I'm one of those parents who just loves perpetuating the fantasy of Santa Claus. All my kids' Christmas toys come from Santa, except those from relatives. We leave cookies and milk out of Santa on Christmas Eve and carrots for the reindeer. The cookies are always gone -- and milk half-drunk on Christmas morning as proof for the kids. I don't feel like I'm lying to my kids. I feel like I'm giving them a bit of magic in their lives. I want them to hear the tinkling bell in "Polar Express" that is reserved for those who believe, and I want to hear it myself. But it's getting harder. Lately both kids, 8-year-old son and 6-year-old daughter, have been asking a lot of questions.
When my daughter turned 9, she began to have doubts. Most of the kids in her class don't believe. So, on Christmas Eve of that year I entered her bedroom at midnight with a prized American Girl doll in hand.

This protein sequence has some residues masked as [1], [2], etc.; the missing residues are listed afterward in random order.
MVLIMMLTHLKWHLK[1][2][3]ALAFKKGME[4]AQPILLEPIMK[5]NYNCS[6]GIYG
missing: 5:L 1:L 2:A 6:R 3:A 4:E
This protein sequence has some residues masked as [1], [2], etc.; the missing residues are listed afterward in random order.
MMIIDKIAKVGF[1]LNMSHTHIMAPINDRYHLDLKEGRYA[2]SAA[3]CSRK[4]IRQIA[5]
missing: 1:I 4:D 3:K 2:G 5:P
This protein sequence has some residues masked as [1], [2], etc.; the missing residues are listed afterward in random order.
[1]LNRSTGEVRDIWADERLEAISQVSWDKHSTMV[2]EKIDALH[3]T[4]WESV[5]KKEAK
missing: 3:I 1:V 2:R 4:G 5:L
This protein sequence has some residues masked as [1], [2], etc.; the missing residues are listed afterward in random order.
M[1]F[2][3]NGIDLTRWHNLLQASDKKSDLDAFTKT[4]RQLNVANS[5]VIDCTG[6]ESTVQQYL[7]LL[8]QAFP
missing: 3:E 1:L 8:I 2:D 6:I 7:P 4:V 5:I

I woke my daughter and presented the gift to her. I sat on her bedside for a little while and told her how good she was doing in school and how she deserved this American Girl doll. At the end of our conversation, I kissed her on the forehead, wished her Merry Christmas and told her to go back to sleep. She held the doll tight in her arms, pulled her covers up to her chin, and said 'Merry Christmas Santa'.
That 15 minute conversation got me another 2 years! She will be 11 this February and still firmly believes in Santa Claus despite her naysayer classmates. After all, how can you argue with the fact that Santa Claus was in her bedroom! Ha!
I know she will find out I am one of Santa Claus entrusted servants soon, but until then, Santa Claus just happens to have Daddy's eyes.